The Griddle is a great choice for backyard cooking, tailgating, and anything in between. However, to keep your cooking station in pristine condition, a frying pan needs to be seasoned from time to time. This process helps prolong the life of the grill and helps lock in the flavor in every future bite. Steps to easily season your griddle are outlined in this guide.
What Is a Seasoned Griddle?
A seasoned frying pan is a cast iron skillet that you rub with a thin layer of oil to protect it and maintain a non-stick surface. After oiling the frying pan, you put it in a hot oven and seal the oil on the cast iron. This process, called polymerization, will create a non-stick surface on a cast iron skillet, cast iron skillet, or cast iron skillet. This process is not effective for stainless steel pans and other types of nonstick pans.
How to Season a Griddle Before Use
Things You’ll Need
- Clean cloth
- Baking tray
- Aluminum foil or parchment paper
- Oven gloves
Steps To Season a Griddle
Preheat the oven to 400 degrees Fahrenheit.
Rinse the frying pan and wipe dry. Pour or scoop 1 to 2 tablespoons of any type of vegetable oil, shortening, lard, butter, or coconut oil. Wipe the oil into the frying pan with a clean cloth, making sure it covers the frying pan evenly. Only form a thin coating on all interior surfaces. Do not leave puddles, balls, or missed spots.
Line a baking sheet with aluminum foil or parchment paper. Turn the frying pan upside down and place it on the baking sheet.
Put the roasting pan and skillet in the oven and cook for 45 minutes.
Remove the pan with oven mitts. Let it cool. Do not run under cold water or it will crack. Leave the oven on while the pan cools.
Repeat the oiling, cooking, and cooling process two or three more times.
3 Tips for Seasoning a Griddle
Proper seasoning of a cast iron skillet can positively affect the flavor of the food you cook and determine how efficiently your ingredients cook on the stove or oven. When you’re seasoning your frying pan, keep these tips in mind:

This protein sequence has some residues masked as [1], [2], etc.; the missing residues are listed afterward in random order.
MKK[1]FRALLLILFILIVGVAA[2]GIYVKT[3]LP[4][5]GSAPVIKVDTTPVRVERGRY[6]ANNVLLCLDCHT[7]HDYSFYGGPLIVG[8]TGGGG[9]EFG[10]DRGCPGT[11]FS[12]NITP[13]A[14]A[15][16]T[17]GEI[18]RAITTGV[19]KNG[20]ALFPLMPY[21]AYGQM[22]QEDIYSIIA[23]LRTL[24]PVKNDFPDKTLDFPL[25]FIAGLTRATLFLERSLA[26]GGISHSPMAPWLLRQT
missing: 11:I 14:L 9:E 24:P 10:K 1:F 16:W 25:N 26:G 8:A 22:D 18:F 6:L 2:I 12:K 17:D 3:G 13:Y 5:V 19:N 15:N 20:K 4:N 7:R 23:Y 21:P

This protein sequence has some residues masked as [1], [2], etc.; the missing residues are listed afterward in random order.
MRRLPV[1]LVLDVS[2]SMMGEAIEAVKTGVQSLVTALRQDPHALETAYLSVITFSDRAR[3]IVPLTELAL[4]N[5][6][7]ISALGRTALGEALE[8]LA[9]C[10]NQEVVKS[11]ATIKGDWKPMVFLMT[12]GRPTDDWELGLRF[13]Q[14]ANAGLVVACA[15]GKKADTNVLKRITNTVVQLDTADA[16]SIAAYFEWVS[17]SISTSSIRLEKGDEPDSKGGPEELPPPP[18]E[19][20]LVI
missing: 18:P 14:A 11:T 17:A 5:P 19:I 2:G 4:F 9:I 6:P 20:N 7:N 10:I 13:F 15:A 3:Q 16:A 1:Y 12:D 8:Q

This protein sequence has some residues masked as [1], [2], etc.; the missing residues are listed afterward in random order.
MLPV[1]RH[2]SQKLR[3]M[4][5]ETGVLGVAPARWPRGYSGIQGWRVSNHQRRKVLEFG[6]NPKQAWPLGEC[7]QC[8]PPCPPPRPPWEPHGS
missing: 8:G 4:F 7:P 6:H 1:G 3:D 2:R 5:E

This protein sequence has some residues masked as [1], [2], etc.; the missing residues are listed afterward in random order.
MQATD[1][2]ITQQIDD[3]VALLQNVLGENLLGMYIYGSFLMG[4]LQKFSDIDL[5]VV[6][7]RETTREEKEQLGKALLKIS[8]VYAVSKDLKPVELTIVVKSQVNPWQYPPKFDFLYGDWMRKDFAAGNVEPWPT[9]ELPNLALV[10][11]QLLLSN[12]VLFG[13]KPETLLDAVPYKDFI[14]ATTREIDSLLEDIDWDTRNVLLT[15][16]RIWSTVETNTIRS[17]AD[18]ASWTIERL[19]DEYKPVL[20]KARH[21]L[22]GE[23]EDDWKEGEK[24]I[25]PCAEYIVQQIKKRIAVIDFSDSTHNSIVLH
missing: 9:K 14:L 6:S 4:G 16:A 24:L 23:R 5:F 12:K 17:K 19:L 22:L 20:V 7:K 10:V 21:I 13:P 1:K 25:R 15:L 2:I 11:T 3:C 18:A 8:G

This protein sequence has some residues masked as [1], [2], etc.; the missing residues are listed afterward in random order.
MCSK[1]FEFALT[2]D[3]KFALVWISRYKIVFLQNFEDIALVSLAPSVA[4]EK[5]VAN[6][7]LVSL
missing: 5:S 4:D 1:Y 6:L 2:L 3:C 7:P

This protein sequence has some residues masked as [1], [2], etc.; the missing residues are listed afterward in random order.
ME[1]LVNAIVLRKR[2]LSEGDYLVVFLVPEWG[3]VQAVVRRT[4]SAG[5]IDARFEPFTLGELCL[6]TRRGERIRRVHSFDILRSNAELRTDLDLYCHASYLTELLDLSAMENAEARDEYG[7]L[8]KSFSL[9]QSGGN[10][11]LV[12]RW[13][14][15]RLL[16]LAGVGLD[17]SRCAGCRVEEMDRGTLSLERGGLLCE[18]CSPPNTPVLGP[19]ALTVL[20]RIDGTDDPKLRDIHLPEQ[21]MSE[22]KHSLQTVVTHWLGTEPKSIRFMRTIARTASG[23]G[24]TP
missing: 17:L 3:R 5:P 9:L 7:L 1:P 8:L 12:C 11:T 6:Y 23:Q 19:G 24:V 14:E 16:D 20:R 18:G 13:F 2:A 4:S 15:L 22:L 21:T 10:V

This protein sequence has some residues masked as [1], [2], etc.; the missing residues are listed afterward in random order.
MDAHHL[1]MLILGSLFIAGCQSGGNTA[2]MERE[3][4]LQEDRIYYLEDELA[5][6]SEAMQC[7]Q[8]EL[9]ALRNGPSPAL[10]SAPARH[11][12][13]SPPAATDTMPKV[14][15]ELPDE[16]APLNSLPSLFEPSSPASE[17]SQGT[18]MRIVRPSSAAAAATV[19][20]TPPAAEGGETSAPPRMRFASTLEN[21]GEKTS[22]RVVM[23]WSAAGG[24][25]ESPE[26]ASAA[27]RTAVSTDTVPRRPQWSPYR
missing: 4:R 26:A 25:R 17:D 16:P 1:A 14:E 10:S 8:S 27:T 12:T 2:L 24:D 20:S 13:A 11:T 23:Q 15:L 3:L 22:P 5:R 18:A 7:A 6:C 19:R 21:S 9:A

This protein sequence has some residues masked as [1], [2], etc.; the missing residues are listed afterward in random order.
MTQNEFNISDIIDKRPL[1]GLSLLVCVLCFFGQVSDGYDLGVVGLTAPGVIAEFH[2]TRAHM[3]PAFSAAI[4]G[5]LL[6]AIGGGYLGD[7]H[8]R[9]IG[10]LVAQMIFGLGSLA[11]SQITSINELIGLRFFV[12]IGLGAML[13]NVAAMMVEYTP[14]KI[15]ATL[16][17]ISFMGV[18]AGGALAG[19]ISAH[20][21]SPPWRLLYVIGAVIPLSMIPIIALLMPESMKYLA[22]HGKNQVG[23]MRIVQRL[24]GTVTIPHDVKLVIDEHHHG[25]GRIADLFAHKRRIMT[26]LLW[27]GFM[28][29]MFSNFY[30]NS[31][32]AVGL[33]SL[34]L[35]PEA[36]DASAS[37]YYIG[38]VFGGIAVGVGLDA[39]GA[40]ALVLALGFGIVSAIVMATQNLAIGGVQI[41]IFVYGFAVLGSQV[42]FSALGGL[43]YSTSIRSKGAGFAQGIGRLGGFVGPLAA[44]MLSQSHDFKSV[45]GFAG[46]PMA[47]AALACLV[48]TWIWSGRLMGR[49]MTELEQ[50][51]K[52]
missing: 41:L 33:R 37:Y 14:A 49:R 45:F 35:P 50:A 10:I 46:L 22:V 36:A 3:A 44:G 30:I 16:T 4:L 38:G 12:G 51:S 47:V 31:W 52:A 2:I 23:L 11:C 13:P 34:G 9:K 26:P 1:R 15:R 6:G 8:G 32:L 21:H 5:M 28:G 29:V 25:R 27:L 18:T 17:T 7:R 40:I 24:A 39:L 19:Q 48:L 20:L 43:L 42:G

- Avoid soap. To maintain the non-stick surface of your cast iron skillet for as long as possible, do not use soap when cleaning. To remove any food buildup or food residue, use a scraper, scrubbing pad, or special cast iron cleaning brush. Run the frying pan under hot water while scraping, then dry completely to prevent rust. Only clean the frying pan this way if there is visible food sticking to it. Otherwise, just wipe the pan with a dry paper towel.
- Choose the right oil. It is important to use an oil with a high smoke point (the temperature at which the oil catches fire). Neutral cooking oils like vegetable, canola, or flaxseed oil work well because they have a high smoke point and don’t add extra flavor to the frying pan. Lard or bacon grease will work, but will spoil if the frying pan is not used for a long time. A beeswax is a longer-lasting option. The smoke point of refined coconut oil is about 400-450 degrees Fahrenheit. Unrefined coconut oil and extra virgin olive oil have low smoke points, making them poor choices for seasoning skillets.
- Oil the frying pan after each use. To keep your frying pan seasoned and non-stick, you should oil your frying pan after every use or after every cleaning. Then, place the frying pan on one burner on the stove and bake on medium-low heat or in a 200°F oven for 20 minutes. At the very least, rubbing a fresh, thin layer of oil on the pan after each use or cleaning should be enough to keep its seasoning.
How To Clean A Griddle
Cleaning a frying pan can be an easy task that can help preserve precious condiments for future meals.
To shut down your cooking station overnight, go get some water and spray the cooking surface, Mitchell says. Use a spatula and paper towel to clean the frying pan to remove any food, grease, or other particles.
“After you wash it, take another paper towel. Put a thin layer of (oil) on it while it’s still hot. Cut it off, let it cool and you can cook it next time,” Mitchell said.
Condiments are a critical step in making sure your skillet is getting the most out of it. Following these guidelines will help maintain flavor throughout the grilling season.
Seasoning your flat-top grill ensures longevity and a delicious pan that won’t stick under the grill during cooking. By following this guide on how to season your flat top grill, you can easily enjoy airy cooking on your multi-purpose grill.